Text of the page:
TV companies, advertising agencies and film production companies sometimes require drummers for drumming roles in their productions.
Drummer jobs in films, TV and adverts
Here at Elephant Drums we mainly teach private lessons and run workshops, but we have been known to help out media companies with advice about drumming.
We’ve worked with television companies, ad agencies, film makers and visual artists when drumming is involved in their productions.
This article is based on the experiences of working in this field over the years.
Roles / Scenarios
There are many different scenarios in which we get involved to give advice about drumming. Three main roles are:
- Coaching and directing non-drummers (such as actors and models who do not play drums) to move and act convincingly like a drummer.
- Providing real drummers to appear in productions as stand-ins (drum doubles).
- Post-production / editing – e.g. synchronising film footage of the drummer with a recorded sound track
It’s best to have a drumming adviser and drum coach involved throughout the filming process, to ensure that the footage being shot is in sync with the music it is going to be edited to. This makes the job in post-production a lot easier.
Occasionally, we’ve been brought in after filming has already taken place. In the edit suite we can give advice on syncronising footage with the sound track. There are times where footage has been shot and edited, but some parts just don’t quite look convincing enough. OK, so, nobody is going to notice (apart from keen-eyed drummers) if every single stroke of the drums or cymbals doesn’t completely match what the images are showing. But there has to be a high degree of realism, otherwise the sound and visuals will look totally out of sync.
There is sometimes a bit of compromise required to make the artistic visual requirements compatible with the realities of the sound track.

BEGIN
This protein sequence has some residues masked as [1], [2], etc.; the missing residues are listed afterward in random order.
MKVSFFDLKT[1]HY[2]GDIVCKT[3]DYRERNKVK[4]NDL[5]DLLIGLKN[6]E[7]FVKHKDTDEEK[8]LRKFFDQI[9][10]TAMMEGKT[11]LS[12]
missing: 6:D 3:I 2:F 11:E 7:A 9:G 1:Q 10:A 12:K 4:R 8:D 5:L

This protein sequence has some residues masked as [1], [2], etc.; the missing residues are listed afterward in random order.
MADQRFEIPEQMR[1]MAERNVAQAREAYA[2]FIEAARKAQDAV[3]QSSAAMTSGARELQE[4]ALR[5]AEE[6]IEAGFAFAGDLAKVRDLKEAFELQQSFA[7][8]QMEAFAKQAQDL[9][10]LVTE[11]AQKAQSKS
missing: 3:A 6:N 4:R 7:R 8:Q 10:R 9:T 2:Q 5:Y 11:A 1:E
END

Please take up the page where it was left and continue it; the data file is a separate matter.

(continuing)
Need to send an actor on a crash course in drumming? Give us a shout with your requirements and time frame. A tutor can come in to work on set, or spend weeks in advance of filming to develop an actor’s drumming abilities.
Pepe Jeans “Drumming Girl” video
This video was shot by fashion label Pepe Jeans to promote their new collection of music-inpired clothing. The brief given to us was to coach a model that had never played drums before to look convincingly as though she was playing the fairly complex beats in the sound track.
Bearing in mind she had never played drums before this video shoot (apart from a couple of hours coaching), the result is this Pepe Jeans advert of continuous drumming.
Advice for drummers?
It seems that the main avenue to getting work as a drummer stand in, actor or model is to sign up to casting agencies and be sure to list “drummer” in the skills section. If you play a particular genre or niche, add that too.
There are numerous casting, modelling and talent websites out there. Too many sites to list here, there are literally hundreds!
A good quality casting photo is essential, so this should be your first step. Follow it up with some good quality videos of you playing drums.
Coaching drum models
Communicating the needs of a film crew to the drummer appearing on camera is a tactful job. What may become 20 or 30 seconds of completed film may take many hours and many re-takes of the same thing over and over again. The drummer needs to know exactly what cue he/she is picking up from and maintain consistency in looking realistic throughout.
Forget you’re a drummer!
Where a genuine drummer is used for the filming (i.e. a model or actor that can play drums in real life) there are certain habits of a drummer that don’t necessarily work well on camera such as their ‘concentrating face’. One of the things that directors end up shouting at drummers in this scenario is “forget you’re a drummer for a minute!“. It’s worth bearing in mind if you’re drumming on screen that it is more important to look good in the shots than to play every stroke perfectly. You’ve got to give the director what he/she wants visually.
Sometimes (drummers you’re not going to like this), to make it look right you actually have to play wrong. I know, it sucks! Having spent hours getting the track perfect the director wants you to mime something which isn’t on the recording, because it is visually more interesting. Don’t argue about it on set, just do it, there normally is a good reason why they want you to do it.
Most importantly of all, have fun and enjoy the experience!
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